> for an utterly trivial task like the one in that example, the alarm
> version runs about five times faster than a polling version, on my test
> machine (ymmv):


No doubt that changing the flag asynchronously is a gain by delegating
the timing code to the OS. Yet the while loop still has a condition - so
you could as well set a flag in the signal handler an do it like this:

def func3(timeout):
global flag
flag = True
def callback(signum, frame):
global flag
flag = False
signal.signal(signal.SIGALRM, callback)
signal.alarm(timeout)

count = 0

while flag or True:
count += 1


for i in range(10):
count += 1
print count

This is on my machine about 1.5 times slower than func1, but much more
readable especially wrt the OPs request of a condition being evaluated
after a certain timeout, as you don't repeat any code.

And apart from that, the overall gain of performance diminishes the very
moment anything non-trivial occurs in the loops body anyway.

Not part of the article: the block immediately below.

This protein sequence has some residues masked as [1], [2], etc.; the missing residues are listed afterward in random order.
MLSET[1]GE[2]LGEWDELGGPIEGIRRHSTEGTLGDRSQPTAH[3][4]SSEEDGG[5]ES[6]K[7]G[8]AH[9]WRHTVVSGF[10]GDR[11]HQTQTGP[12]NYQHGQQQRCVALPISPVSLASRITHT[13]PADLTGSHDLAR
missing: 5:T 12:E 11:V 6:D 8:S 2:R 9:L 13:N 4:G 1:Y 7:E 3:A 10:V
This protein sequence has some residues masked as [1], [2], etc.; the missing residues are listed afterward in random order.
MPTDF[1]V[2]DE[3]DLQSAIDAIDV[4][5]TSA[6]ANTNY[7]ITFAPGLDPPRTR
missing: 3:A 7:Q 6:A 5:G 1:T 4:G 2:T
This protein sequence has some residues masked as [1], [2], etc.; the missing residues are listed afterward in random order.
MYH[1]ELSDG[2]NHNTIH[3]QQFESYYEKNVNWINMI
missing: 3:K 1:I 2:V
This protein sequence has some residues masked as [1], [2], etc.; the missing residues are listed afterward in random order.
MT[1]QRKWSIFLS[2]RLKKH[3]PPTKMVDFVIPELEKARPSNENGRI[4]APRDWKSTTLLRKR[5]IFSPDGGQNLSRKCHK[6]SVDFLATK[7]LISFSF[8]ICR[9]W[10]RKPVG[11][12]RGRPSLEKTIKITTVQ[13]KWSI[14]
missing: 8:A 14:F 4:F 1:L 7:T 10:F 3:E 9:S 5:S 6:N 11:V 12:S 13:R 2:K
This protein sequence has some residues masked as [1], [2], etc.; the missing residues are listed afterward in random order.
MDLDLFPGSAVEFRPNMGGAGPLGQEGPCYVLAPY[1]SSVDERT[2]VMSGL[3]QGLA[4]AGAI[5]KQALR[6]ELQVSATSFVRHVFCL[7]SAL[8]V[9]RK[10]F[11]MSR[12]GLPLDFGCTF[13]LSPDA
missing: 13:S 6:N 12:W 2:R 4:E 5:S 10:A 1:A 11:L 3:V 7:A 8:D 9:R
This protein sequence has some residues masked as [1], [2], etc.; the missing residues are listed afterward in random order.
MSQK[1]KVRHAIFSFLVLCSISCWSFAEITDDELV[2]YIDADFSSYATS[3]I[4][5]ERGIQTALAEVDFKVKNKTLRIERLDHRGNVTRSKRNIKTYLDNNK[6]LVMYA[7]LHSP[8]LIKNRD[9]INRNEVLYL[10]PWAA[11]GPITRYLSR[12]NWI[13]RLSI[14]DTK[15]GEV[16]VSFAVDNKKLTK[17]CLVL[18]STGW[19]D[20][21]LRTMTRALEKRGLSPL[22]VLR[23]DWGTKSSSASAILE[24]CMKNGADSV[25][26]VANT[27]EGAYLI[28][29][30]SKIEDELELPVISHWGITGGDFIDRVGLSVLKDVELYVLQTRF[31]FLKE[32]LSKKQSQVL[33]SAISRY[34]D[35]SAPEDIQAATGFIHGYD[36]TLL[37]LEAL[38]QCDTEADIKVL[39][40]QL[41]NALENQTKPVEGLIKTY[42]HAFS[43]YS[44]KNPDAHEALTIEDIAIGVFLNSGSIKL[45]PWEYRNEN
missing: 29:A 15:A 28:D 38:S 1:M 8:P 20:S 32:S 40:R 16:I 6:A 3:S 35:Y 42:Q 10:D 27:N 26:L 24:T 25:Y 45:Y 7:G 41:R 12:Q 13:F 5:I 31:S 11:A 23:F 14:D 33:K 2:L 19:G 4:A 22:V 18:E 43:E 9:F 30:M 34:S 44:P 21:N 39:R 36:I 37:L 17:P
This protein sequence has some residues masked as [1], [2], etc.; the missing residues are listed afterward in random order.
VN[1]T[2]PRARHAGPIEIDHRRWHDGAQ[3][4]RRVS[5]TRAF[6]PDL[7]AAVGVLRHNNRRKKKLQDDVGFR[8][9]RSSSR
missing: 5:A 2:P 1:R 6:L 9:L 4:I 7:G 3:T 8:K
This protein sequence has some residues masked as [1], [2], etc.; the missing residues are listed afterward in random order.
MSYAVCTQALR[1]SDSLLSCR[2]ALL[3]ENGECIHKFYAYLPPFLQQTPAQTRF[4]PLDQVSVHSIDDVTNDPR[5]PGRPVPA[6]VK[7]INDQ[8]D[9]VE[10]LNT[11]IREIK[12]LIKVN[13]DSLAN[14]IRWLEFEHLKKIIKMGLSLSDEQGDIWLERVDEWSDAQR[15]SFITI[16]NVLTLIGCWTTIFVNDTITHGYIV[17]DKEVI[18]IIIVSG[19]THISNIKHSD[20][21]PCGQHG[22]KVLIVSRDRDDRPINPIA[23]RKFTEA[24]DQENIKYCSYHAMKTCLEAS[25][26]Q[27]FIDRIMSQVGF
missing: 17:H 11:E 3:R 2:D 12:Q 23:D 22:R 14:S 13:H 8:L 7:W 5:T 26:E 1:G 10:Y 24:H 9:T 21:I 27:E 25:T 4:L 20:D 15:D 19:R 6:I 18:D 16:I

Diez
 
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Fredrik Lundh
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      08-27-2006
Diez B. Roggisch wrote:

> No doubt that changing the flag asynchronously is a gain by delegating
> the timing code to the OS. Yet the while loop still has a condition -
> you could as well set a flag in the signal handler an do it like this:


if the OP is obsessed with performance, why are you arguing that he
"could as well" use a slower solution ?

> This is on my machine about 1.5 times slower than func1, but much more
> readable


polling a global state flag being "much more readable" than handling an
exception in the usual way? surely you're joking.

are you sure you're posted the code you're writing about, btw. that "or
True" looks a bit suspicious.

</F>